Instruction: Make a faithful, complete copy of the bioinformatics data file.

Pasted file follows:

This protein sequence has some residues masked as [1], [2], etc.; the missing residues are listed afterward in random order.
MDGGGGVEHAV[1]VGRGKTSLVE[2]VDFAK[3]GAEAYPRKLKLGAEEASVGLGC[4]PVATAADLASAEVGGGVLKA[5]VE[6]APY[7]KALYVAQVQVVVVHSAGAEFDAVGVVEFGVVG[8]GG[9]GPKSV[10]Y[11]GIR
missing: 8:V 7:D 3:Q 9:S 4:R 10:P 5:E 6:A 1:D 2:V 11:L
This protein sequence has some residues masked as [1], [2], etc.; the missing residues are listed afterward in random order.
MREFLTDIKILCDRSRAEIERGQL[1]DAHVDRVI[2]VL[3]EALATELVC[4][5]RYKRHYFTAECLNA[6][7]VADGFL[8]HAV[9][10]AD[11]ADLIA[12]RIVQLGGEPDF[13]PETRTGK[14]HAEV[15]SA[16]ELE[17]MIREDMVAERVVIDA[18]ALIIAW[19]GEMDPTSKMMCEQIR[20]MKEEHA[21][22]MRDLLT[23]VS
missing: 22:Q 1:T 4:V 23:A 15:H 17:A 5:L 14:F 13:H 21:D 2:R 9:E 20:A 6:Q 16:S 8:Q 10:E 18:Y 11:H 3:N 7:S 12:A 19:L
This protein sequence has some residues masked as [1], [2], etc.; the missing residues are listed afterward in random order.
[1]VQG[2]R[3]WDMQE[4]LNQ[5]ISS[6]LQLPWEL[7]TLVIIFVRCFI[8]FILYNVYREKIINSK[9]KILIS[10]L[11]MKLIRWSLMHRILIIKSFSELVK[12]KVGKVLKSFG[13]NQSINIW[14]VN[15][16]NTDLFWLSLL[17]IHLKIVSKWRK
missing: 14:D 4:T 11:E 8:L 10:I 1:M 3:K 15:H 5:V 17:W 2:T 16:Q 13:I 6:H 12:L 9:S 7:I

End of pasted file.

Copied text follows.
This protein sequence has some residues masked as [1], [2], etc.; the missing residues are listed afterward in random order.
MDGGGGVEHAV[1]VGRGKTSLVE[2]VDFAK[3]GAEAYPRKLKLGAEEASVGLGC[4]PVATAADLASAEVGGGVLKA[5]VE[6]APY[7]KALYVAQVQVVVVHSAGAEFDAVGVVEFGVVG[8]GG[9]GPKSV[10]Y[11]GIR
missing: 8:V 7:D 3:Q 9:S 4:R 10:P 5:E 6:A 1:D 2:V 11:L
This protein sequence has some residues masked as [1], [2], etc.; the missing residues are listed afterward in random order.
MREFLTDIKILCDRSRAEIERGQL[1]DAHVDRVI[2]VL[3]EALATELVC[4][5]RYKRHYFTAECLNA[6][7]VADGFL[8]HAV[9][10]AD[11]ADLIA[12]RIVQLGGEPDF[13]PETRTGK[14]HAEV[15]SA[16]ELE[17]MIREDMVAERVVIDA[18]ALIIAW[19]GEMDPTSKMMCEQIR[20]MKEEHA[21][22]MRDLLT[23]VS
missing: 22:Q 1:T 4:V 23:A 15:H 17:A 5:L 14:F 13:H 21:D 2:R 9:E 20:A 6:Q 16:S 8:Q 10:E 18:Y 11:H 3:N 7:S 12:A 19:L
This protein sequence has some residues masked as [1], [2], etc.; the missing residues are listed afterward in random order.
[1]VQG[2]R[3]WDMQE[4]LNQ[5]ISS[6]LQLPWEL[7]TLVIIFVRCFI[8]FILYNVYREKIINSK[9]KILIS[10]L[11]MKLIRWSLMHRILIIKSFSELVK[12]KVGKVLKSFG[13]NQSINIW[14]VN[15][16]NTDLFWLSLL[17]IHLKIVSKWRK
missing: 14:D 4:T 11:E 8:L 10:I 1:M 3:K 15:H 5:V 17:W 2:T 16:Q 13:I 6:H 12:L 9:S 7:I